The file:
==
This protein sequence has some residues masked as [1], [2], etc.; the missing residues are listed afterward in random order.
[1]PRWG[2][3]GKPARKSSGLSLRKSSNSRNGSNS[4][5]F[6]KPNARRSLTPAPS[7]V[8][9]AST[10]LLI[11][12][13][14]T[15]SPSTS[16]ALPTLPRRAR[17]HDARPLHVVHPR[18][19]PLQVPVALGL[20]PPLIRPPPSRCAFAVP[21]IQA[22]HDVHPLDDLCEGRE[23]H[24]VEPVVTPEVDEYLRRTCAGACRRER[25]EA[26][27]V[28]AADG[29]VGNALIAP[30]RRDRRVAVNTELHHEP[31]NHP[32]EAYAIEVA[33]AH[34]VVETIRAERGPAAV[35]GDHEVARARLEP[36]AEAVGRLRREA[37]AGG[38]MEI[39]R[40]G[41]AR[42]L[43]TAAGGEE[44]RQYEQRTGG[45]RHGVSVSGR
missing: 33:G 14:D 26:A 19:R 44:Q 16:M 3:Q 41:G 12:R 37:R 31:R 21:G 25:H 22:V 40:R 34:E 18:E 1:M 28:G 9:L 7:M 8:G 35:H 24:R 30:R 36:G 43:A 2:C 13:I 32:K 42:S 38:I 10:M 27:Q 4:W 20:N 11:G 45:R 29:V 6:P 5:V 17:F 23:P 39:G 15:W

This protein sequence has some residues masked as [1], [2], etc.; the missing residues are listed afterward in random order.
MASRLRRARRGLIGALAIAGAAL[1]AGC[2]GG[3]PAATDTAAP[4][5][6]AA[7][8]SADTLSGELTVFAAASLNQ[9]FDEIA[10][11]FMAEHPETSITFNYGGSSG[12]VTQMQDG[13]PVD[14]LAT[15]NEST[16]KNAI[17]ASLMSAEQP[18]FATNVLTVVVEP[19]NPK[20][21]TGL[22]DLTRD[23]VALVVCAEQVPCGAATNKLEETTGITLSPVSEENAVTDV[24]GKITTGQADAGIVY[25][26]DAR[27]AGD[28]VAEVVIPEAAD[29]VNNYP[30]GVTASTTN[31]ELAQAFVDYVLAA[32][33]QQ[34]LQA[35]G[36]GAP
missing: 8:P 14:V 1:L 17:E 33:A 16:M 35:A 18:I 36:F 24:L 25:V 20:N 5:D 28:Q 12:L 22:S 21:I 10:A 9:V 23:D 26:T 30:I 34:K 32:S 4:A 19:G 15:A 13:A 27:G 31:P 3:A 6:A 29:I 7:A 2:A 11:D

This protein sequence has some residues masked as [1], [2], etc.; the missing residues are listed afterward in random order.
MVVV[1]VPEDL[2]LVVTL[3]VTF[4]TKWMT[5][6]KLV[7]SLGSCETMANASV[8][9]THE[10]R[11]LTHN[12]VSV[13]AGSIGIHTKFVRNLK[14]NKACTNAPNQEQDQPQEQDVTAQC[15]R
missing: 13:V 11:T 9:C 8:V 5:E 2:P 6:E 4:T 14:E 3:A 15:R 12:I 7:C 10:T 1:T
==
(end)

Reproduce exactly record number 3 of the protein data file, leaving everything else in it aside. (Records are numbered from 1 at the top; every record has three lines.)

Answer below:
This protein sequence has some residues masked as [1], [2], etc.; the missing residues are listed afterward in random order.
MVVV[1]VPEDL[2]LVVTL[3]VTF[4]TKWMT[5][6]KLV[7]SLGSCETMANASV[8][9]THE[10]R[11]LTHN[12]VSV[13]AGSIGIHTKFVRNLK[14]NKACTNAPNQEQDQPQEQDVTAQC[15]R
missing: 13:V 11:T 9:C 8:V 5:E 2:P 6:E 4:T 14:E 3:A 15:R 12:I 7:C 10:T 1:T